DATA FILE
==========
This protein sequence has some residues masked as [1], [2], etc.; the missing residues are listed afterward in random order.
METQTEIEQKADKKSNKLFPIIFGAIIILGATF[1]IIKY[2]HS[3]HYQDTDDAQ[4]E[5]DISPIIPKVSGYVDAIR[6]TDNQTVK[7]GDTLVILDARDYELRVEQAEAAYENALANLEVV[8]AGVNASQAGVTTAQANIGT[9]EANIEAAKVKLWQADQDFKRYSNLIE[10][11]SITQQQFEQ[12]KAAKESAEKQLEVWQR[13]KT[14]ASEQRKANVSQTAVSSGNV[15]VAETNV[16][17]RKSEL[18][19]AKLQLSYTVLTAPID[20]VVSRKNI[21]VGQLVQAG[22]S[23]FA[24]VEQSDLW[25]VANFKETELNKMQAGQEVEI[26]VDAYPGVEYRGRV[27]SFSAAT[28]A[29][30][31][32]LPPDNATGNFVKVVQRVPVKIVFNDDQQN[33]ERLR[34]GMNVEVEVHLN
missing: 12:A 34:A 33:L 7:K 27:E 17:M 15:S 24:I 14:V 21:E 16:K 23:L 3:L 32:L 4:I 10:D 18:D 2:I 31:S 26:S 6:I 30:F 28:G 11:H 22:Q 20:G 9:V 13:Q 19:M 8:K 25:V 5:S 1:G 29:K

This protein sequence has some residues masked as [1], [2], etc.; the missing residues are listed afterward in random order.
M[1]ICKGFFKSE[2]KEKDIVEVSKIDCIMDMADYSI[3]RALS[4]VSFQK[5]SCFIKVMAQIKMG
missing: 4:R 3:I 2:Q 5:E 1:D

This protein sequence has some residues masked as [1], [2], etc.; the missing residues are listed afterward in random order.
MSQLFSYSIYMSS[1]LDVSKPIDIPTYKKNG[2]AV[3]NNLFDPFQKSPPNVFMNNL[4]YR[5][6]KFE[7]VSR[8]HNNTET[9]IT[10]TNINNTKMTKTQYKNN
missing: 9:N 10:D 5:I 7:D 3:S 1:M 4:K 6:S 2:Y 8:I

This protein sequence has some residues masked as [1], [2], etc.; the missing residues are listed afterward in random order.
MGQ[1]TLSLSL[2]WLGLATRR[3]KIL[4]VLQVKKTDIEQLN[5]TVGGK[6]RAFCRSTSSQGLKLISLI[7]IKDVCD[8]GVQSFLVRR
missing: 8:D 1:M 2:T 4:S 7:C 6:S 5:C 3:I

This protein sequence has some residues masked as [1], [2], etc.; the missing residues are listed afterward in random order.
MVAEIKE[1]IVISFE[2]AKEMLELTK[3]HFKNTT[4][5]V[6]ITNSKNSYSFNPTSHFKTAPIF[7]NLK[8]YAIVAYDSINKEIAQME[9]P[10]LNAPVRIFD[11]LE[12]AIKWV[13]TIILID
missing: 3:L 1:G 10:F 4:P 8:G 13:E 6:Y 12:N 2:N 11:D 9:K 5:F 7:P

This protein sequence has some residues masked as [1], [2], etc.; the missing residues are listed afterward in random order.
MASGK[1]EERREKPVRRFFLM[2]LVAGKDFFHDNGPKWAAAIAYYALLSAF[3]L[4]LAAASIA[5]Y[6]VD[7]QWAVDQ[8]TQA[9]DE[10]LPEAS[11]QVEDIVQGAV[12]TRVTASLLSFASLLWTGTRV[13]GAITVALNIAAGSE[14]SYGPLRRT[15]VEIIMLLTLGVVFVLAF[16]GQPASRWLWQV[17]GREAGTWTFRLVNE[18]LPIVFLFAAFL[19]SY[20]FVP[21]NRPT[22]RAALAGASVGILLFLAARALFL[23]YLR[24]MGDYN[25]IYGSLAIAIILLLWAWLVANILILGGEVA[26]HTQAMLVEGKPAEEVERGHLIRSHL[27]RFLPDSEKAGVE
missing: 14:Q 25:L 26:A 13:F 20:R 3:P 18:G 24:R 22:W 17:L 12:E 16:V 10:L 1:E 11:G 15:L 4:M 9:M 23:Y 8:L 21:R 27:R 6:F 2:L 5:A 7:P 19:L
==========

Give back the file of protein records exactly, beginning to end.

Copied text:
This protein sequence has some residues masked as [1], [2], etc.; the missing residues are listed afterward in random order.
METQTEIEQKADKKSNKLFPIIFGAIIILGATF[1]IIKY[2]HS[3]HYQDTDDAQ[4]E[5]DISPIIPKVSGYVDAIR[6]TDNQTVK[7]GDTLVILDARDYELRVEQAEAAYENALANLEVV[8]AGVNASQAGVTTAQANIGT[9]EANIEAAKVKLWQADQDFKRYSNLIE[10][11]SITQQQFEQ[12]KAAKESAEKQLEVWQR[13]KT[14]ASEQRKANVSQTAVSSGNV[15]VAETNV[16][17]RKSEL[18][19]AKLQLSYTVLTAPID[20]VVSRKNI[21]VGQLVQAG[22]S[23]FA[24]VEQSDLW[25]VANFKETELNKMQAGQEVEI[26]VDAYPGVEYRGRV[27]SFSAAT[28]A[29][30][31][32]LPPDNATGNFVKVVQRVPVKIVFNDDQQN[33]ERLR[34]GMNVEVEVHLN
missing: 12:A 34:A 33:L 7:K 27:E 17:M 15:S 24:I 14:V 21:E 16:K 23:L 3:L 32:L 4:I 10:D 18:D 2:I 31:S 26:S 6:I 30:F 28:G 11:H 22:Q 20:G 9:V 13:Q 19:M 8:K 25:V 5:S 1:G 29:K

This protein sequence has some residues masked as [1], [2], etc.; the missing residues are listed afterward in random order.
M[1]ICKGFFKSE[2]KEKDIVEVSKIDCIMDMADYSI[3]RALS[4]VSFQK[5]SCFIKVMAQIKMG
missing: 4:R 3:I 2:Q 5:E 1:D

This protein sequence has some residues masked as [1], [2], etc.; the missing residues are listed afterward in random order.
MSQLFSYSIYMSS[1]LDVSKPIDIPTYKKNG[2]AV[3]NNLFDPFQKSPPNVFMNNL[4]YR[5][6]KFE[7]VSR[8]HNNTET[9]IT[10]TNINNTKMTKTQYKNN
missing: 9:N 10:D 5:I 7:D 3:S 1:M 4:K 6:S 2:Y 8:I

This protein sequence has some residues masked as [1], [2], etc.; the missing residues are listed afterward in random order.
MGQ[1]TLSLSL[2]WLGLATRR[3]KIL[4]VLQVKKTDIEQLN[5]TVGGK[6]RAFCRSTSSQGLKLISLI[7]IKDVCD[8]GVQSFLVRR
missing: 8:D 1:M 2:T 4:S 7:C 6:S 5:C 3:I

This protein sequence has some residues masked as [1], [2], etc.; the missing residues are listed afterward in random order.
MVAEIKE[1]IVISFE[2]AKEMLELTK[3]HFKNTT[4][5]V[6]ITNSKNSYSFNPTSHFKTAPIF[7]NLK[8]YAIVAYDSINKEIAQME[9]P[10]LNAPVRIFD[11]LE[12]AIKWV[13]TIILID
missing: 3:L 1:G 10:F 4:P 8:G 13:E 6:Y 12:N 2:N 11:D 9:K 5:F 7:P

This protein sequence has some residues masked as [1], [2], etc.; the missing residues are listed afterward in random order.
MASGK[1]EERREKPVRRFFLM[2]LVAGKDFFHDNGPKWAAAIAYYALLSAF[3]L[4]LAAASIA[5]Y[6]VD[7]QWAVDQ[8]TQA[9]DE[10]LPEAS[11]QVEDIVQGAV[12]TRVTASLLSFASLLWTGTRV[13]GAITVALNIAAGSE[14]SYGPLRRT[15]VEIIMLLTLGVVFVLAF[16]GQPASRWLWQV[17]GREAGTWTFRLVNE[18]LPIVFLFAAFL[19]SY[20]FVP[21]NRPT[22]RAALAGASVGILLFLAARALFL[23]YLR[24]MGDYN[25]IYGSLAIAIILLLWAWLVANILILGGEVA[26]HTQAMLVEGKPAEEVERGHLIRSHL[27]RFLPDSEKAGVE
missing: 14:Q 25:L 26:A 13:F 20:R 3:P 18:G 24:R 22:W 17:L 12:E 16:V 10:L 1:E 11:G 15:L 4:M 9:M 23:Y 8:L 21:R 27:R 6:F 2:L 5:A 7:P 19:L